Australian Prime Minister Malcolm Turnbull speaks during a media conference announcing new anti-terrorism laws in Sydney, Australia, July 25, 2016.
Australian Prime Minister Malcolm Turnbull speaks during a media conference. Reuters/AAP/Dan Himbrechts

Prime Minister Malcolm Turnbull reaffirmed the alliance between Australia and United States during the 75th anniversary of the Darwin raids on Sunday. He assured that the two countries would continue to serve shoulder on shoulder.

The Australia leader has assured Australia and US alliance amid reports of his tough phone call with US President Donald Trump. He shared that the US president has actually committed a strong and continuous presence in the region. "Here in Darwin and around the world our two nations continue to serve shoulder to shoulder,” Turnbull said.

“We have a strong ally in Washington," the prime minister exclaimed. Turnbull has cited that the Australian and American soldiers have fought together in battle, such as the bombing of Darwin, as a foundation of the enduring bond between the Land Down Under and the United States. "

The prime minister said the two countries’ nearly 70-year alliance was founded by their combined sacrifice in conflicts like World War II. Turnbull has also recognised that the US had been a force for peace and stability in the Asia-Pacific region.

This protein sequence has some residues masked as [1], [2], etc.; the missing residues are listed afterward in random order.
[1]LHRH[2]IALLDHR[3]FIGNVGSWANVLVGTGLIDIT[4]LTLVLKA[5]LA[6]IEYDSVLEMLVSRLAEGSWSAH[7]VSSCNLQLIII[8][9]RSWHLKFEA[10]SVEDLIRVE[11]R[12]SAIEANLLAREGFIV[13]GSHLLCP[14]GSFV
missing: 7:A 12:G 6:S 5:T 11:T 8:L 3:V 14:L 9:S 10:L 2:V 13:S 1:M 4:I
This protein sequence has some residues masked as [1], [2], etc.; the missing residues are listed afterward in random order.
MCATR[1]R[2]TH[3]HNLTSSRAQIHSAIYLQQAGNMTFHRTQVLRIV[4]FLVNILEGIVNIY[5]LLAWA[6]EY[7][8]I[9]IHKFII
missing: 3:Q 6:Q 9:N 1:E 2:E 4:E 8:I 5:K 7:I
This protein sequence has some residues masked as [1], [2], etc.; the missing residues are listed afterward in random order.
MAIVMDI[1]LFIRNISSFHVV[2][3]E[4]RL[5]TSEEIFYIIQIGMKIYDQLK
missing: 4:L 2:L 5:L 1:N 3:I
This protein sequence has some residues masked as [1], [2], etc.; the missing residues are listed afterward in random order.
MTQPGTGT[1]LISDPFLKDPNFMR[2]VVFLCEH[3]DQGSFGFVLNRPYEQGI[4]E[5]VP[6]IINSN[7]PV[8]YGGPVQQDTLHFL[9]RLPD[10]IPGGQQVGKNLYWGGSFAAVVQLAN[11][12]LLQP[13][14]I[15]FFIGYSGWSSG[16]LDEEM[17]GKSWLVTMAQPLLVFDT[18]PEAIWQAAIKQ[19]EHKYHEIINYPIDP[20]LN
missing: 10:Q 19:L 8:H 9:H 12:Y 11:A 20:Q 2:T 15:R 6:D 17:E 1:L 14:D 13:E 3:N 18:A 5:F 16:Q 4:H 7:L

Governor-General Sir Peter Cosgrove has backed up Turnbull’s claims, saying Australia supported the United States in all significant conflicts since World War I. He had also paid respect to the 88 sailors killed on the USS Peary in Darwin Harbour in 1942."Although overwhelmed by Japanese dive bombers, the Peary went down all guns blazing, her crew full of spirit and defiance, fighting and firing to the very end," Cosgrove said.

Australia and United States alliance seemed to have hit a low point earlier this month amid reports of a tough phone call between the leaders of the two countries. Trump has taken to Twitter to express his thoughts regarding the planned refugee swap, calling it a "dumb deal".

Afterwards, the president has taken to the platform to thank Turnbull for telling the truth about their civil conversation. Trump’s administration has agreed to honour the refugee-swap deal following the controversial phone call.

Cosgrove believes that the two countries' shared values, mutual respect and affinity would result to a lasting alliance. "Because when our nation, our sovereignty, was under direct attack, the men of the USS Peary, our allies, were by our side,” has quoted him saying. Turnbull, Cosgrove and Opposition Leader Bill Shorten laid wreaths during ceremony alongside US Charge d'Affaires James Carouso, Japanese Ambassador Sumio Kusaka and Michael Gunner, the current Chief Minister of the Northern Territory.